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Idea Theft Has Never Been So Devastating

Idea Theft Has Never Been So Devastating

Intellectual Property is intended to protect your ideas.

In particular, it is intended to protect those ideas from which you can make money. Think of, for example, Thomas Edison and the light bulb. His idea for a glass bulb that was capable of converting electricity into light would revolutionize the world. Now, think about what would have happened had there been no way for him to protect this idea as his own. If there had not been patents in place to prove that the light bulb was, indeed, the creation of Thomas Edison, what was to keep someone else from claiming that it was their idea first and stealing the idea, the infamy and the glory of such a life-altering invention?

Intellectual Property and Intangible Things

Films, written materials and video games are probably the items most people think of that are connected with IP. With these things, it is a little bit easier to tell when something was published or printed or filmed. This, however, does not stop people from stealing these things. China is one of the most notorious countries for idea theft. Typically this comes in the form of illegally downloaded and distributed video games. However there are many cases where a business has had their ideas stolen when they were brought to China for manufacturing.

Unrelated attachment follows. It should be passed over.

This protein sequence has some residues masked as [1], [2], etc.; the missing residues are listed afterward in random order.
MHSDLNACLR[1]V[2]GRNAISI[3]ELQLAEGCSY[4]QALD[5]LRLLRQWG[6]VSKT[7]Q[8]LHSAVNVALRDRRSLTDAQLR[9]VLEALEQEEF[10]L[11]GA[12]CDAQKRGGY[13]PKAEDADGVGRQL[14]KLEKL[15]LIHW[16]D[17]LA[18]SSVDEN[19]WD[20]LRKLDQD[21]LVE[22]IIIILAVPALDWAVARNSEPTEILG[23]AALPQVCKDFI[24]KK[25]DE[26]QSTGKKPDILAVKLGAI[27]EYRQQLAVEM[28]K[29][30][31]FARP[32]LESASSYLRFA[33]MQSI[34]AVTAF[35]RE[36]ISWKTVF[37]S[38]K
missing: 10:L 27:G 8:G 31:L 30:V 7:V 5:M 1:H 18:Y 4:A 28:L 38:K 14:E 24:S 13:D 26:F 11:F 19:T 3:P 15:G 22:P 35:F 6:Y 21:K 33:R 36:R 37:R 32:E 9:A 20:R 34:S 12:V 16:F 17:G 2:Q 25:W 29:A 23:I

Intellectual Property Theft: How Do I Protect Myself?

We are no longer talking about medicines or financial and political documents, we are talking about luxury items that hardly fit into a “Robin Hood” mentality. At times this theft can be blatant. If you bring a concept over and broker a deal to have it manufactured in China and someone working in the manufacturing plant takes that idea to a different company – then that company starts producing the exact same item, this is a form of identity theft you’ll commonly see. Information and data leaks are rampant.

One of the easiest ways to ensure that your business is covered when it comes to Intellectual Property is to make sure that there is a clear patent on file for any invention or product improvement. Make sure that the people who are working for you, whether they are simply a man on the floor, or a CEO, have non-compete clauses built in to any and all job contracts, particularly if you’re working with a firm in Asia that does a good bit of American business. Make sure these contracts operate both on US rules of business as well as the country you’re dealing with. Regardless of where you do your business, it is always a good idea to keep your ideas your own.

This post is based on an article on New Asia Innovation. For the full article, click here: